Three woman have dismissed sex trafficking charges against imprisoned mogul Harvey Weinstein following the late January liquidation settlement in Delaware Bankruptcy Court between the former Weinstein Co. and creditors, including abuse victims of the one-time producer.
Plaintiffs Louisette Geiss, Sarah Ann Thomas and Melissa Thompson filed in U.S. District Court in the Southern District of New York to dismiss the trafficking suit without prejudice but retained the right to reinstate it within 125 days if the Sexual Misconduct Claims Fund agreed upon in the bankruptcy settlement does not pay out.
Weinstein Co. filed for bankruptcy over three years ago as its eponymous founder imploded in an ocean of abuse allegations. He was tried in New York, found guilty on multiple counts of rape and assault and is serving a 23-year prison sentence. A group of unsecured trade creditors and Weinstein victims had been debating the best plan to divide up what was left of the company’s assets — which basically amounted to settlement money offered by insurance companies for an agreement not to pursue claims.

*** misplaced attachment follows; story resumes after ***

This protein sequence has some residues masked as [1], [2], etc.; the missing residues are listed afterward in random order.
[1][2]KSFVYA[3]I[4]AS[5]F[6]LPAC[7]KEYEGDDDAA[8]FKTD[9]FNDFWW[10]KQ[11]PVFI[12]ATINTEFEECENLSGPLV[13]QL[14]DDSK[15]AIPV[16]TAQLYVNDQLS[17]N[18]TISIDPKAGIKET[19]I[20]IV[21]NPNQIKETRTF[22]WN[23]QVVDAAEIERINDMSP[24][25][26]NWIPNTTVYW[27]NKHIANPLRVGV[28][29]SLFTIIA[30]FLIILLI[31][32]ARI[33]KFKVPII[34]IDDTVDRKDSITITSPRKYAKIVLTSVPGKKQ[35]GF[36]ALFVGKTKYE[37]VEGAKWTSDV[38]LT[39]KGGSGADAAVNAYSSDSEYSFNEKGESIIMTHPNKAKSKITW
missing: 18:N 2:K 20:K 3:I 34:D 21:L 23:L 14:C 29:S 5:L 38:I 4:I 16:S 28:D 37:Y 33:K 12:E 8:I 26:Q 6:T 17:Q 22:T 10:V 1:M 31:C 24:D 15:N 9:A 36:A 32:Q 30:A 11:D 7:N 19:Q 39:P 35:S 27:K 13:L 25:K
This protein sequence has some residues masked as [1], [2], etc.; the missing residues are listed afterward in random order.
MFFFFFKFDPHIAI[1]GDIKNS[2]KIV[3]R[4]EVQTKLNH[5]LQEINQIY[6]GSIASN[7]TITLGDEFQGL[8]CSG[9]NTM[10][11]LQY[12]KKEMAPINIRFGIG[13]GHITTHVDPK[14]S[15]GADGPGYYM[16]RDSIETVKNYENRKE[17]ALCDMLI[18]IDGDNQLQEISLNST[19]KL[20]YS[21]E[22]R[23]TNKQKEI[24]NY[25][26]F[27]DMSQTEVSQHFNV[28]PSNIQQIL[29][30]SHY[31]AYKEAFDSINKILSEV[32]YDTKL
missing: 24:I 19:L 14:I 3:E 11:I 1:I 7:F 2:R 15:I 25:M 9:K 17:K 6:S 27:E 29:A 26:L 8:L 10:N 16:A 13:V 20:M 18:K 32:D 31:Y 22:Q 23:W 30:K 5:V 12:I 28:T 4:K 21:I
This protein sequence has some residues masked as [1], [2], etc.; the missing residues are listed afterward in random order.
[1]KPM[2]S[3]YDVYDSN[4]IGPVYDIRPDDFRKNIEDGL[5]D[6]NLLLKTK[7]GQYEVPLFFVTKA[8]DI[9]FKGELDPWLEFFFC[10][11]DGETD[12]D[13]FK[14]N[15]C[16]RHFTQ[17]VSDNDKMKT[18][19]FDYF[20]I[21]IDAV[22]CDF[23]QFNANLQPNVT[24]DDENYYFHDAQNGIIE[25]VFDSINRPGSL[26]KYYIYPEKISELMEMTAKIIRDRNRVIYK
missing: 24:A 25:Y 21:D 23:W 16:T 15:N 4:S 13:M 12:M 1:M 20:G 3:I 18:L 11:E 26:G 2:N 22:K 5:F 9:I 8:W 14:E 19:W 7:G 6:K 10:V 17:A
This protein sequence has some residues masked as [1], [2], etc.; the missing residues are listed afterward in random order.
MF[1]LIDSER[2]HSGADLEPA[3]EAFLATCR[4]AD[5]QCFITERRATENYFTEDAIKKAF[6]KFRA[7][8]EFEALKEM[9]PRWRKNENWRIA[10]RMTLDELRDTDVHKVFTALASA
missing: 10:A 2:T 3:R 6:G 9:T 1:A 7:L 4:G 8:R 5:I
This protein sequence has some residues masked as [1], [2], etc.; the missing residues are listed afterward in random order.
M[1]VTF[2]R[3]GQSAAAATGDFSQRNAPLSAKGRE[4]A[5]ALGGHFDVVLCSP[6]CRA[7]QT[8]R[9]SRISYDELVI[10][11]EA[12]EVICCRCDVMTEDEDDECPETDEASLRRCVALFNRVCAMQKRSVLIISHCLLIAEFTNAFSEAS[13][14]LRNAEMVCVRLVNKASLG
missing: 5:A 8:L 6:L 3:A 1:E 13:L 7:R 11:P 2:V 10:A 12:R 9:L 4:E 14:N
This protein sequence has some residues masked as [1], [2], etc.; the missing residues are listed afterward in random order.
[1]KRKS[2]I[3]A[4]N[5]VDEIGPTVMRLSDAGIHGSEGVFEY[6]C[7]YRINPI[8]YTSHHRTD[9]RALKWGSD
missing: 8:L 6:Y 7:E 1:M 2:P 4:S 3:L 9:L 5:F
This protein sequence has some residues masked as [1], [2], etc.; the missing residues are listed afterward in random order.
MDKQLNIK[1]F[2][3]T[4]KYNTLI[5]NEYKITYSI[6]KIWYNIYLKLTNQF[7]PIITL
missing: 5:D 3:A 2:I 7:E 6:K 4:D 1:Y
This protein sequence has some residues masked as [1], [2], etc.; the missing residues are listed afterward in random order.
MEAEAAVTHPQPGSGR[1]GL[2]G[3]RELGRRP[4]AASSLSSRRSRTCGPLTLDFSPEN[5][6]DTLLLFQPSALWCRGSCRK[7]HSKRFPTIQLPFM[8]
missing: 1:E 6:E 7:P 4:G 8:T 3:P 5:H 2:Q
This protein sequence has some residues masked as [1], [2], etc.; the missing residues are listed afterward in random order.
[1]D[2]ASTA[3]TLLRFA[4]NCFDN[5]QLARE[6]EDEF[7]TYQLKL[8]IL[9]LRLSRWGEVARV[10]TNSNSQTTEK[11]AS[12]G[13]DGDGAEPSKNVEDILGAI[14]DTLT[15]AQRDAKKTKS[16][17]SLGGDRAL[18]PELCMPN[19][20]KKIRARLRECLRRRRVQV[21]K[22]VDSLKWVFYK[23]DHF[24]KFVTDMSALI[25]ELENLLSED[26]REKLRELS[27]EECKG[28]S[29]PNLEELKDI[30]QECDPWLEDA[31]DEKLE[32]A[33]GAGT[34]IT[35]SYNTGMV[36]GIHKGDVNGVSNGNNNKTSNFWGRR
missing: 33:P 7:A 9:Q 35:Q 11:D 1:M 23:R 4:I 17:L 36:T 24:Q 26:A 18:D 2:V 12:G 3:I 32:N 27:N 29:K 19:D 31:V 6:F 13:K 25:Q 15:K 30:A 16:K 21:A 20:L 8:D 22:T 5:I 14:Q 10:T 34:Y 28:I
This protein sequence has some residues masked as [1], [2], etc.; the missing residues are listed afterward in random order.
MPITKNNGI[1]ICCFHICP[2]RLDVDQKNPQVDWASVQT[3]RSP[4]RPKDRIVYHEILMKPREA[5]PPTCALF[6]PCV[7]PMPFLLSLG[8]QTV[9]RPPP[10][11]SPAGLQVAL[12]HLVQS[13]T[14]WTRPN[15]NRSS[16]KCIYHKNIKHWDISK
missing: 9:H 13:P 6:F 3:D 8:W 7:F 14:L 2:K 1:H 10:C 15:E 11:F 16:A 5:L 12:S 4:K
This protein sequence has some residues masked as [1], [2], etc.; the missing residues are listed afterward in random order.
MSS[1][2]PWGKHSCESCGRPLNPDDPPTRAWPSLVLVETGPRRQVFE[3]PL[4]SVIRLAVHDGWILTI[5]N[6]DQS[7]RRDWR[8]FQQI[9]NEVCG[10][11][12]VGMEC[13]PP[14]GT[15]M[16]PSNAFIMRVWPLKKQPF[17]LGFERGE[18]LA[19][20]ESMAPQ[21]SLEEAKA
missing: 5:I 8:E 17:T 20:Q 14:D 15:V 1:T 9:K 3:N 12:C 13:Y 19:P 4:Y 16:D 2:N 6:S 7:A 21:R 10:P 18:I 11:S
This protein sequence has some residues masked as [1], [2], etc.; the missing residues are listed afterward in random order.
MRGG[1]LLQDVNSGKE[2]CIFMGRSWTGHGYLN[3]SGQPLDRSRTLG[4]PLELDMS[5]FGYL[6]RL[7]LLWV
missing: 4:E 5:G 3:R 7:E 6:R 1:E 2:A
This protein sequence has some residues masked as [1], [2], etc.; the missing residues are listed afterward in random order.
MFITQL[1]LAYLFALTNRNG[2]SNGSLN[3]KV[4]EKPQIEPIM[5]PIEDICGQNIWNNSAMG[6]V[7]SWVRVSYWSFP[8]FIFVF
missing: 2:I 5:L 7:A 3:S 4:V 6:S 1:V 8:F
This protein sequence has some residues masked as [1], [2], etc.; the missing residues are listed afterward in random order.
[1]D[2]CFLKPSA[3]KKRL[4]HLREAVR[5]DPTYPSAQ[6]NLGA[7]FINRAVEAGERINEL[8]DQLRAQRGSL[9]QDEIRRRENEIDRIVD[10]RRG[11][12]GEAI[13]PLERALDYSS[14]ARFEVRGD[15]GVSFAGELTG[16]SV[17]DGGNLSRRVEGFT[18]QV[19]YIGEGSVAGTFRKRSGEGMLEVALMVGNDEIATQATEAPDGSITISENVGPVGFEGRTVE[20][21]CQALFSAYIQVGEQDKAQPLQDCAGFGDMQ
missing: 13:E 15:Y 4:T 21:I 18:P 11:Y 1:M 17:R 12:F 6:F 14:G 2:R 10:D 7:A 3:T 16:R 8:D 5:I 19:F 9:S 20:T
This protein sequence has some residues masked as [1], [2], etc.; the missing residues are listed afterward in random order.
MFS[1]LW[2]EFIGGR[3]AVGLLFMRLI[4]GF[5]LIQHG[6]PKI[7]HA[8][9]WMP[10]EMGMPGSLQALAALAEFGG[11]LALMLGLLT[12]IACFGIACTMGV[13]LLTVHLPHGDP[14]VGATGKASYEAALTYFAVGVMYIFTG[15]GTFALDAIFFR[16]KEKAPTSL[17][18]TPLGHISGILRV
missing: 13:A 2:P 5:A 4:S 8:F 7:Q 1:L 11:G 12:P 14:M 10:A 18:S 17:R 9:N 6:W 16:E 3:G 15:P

The plan, approved by a large majority of merchants and victims, calls for $17 million to be set aside to settle sexual misconduct claims and $8.4 million for other bankruptcy claims. Under the agreement, the abuse victims cannot receive a full payout unless they release Harvey Weinstein and former officers and directors of his company, including brother Bob Weinstein, from all future legal claims – which would include the sex trafficking charges.
The women who are part of the suit do have the option of accepting a lower payout — 25% of what they’d be entitled to — in order to retain the right to go after Harvey in court, but no one else.
Under the plan, Harvey Weinstein waived 100% of claims for all of his legal defense costs. Other former officers and directors of the company waived 50% of of legal-cost claims they would technically have had the right to.
Weinstein faces 11 felony charges in Los Angeles, including for rape and sexual battery, pending an extradition that is now on hold.
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